The trials and tribulations of working with Americamysis bahia : A mysid success story.

Fox, M., and Maunder, R., Scymaris Ltd., Brixham

The mysid shrimp, Americamysis bahia has a reputation of being a difficult species to work with. They are cannibalistic, easily stressed, can have variable fecundity and cultures can unexpectedly crash. Mysid shrimp studies are used in regulatory ecotoxicology in both the USA and Europe. In Europe, if a plant protection product (PPP) has an insecticidal mode of action (MOA) then the acute toxicity of an additional arthropod is required. This obligation can be satisfied by A. bahia, as well as any subsequent chronic testing if required. We decided to investigate the feasibility of mysid shrimp testing at our laboratory and after numerous initial challenges over the past two and a half years we have started to reap the rewards of our hard work and determination.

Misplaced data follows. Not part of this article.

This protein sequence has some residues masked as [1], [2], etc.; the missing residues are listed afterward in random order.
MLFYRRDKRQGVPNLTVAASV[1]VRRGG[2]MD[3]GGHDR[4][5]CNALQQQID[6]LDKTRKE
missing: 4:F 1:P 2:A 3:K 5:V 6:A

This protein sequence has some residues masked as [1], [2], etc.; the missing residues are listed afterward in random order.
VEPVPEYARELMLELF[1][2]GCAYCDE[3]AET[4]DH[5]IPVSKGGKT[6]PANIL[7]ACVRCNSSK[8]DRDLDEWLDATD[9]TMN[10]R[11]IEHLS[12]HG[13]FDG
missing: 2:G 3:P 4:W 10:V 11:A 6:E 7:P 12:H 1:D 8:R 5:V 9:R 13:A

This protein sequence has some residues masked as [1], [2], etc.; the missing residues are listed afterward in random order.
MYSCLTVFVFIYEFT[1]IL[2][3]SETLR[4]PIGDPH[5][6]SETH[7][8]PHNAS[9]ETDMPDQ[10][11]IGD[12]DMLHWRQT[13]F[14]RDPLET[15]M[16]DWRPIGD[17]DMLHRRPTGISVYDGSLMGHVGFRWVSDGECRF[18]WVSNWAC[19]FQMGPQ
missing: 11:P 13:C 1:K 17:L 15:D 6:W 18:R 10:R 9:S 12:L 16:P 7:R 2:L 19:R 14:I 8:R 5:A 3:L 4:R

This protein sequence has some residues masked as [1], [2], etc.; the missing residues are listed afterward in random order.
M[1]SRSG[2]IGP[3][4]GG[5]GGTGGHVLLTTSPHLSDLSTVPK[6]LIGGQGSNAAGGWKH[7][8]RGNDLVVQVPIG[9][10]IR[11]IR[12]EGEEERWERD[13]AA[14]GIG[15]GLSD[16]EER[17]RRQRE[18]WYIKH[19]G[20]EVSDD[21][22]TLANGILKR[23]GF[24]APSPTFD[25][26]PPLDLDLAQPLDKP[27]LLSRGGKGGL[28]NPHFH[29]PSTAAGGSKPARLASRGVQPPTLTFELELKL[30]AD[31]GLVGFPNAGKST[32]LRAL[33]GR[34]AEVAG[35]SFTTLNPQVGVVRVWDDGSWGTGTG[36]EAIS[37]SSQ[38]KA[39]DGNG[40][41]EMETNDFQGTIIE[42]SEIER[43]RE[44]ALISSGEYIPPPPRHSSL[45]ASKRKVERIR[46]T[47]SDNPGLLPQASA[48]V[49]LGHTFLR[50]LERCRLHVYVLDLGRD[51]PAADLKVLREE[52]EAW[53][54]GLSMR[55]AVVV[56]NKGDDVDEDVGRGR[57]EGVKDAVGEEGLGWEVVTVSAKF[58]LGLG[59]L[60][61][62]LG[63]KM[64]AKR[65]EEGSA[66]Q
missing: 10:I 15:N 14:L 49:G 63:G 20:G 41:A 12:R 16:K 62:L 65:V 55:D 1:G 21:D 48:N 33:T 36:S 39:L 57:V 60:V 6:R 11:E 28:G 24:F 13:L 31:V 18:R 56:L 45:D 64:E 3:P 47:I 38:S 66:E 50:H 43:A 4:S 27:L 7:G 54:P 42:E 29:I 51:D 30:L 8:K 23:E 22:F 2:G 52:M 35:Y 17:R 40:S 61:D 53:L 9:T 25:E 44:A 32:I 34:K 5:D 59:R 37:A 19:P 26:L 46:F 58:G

scientist working in lab.

Setting up a healthy and fecund laboratory mysid population was our first hurdle. We imported the mysids from an establish and reputable supplier in the United States.

The population was healthy and sustained itself, however we struggled to consistently produce a large number of offspring for studies when we first began. After approximately 6 months of trial and error we can now consistently produce an excess of 3000 offspring per day. Food and environment were the main factors in our successes.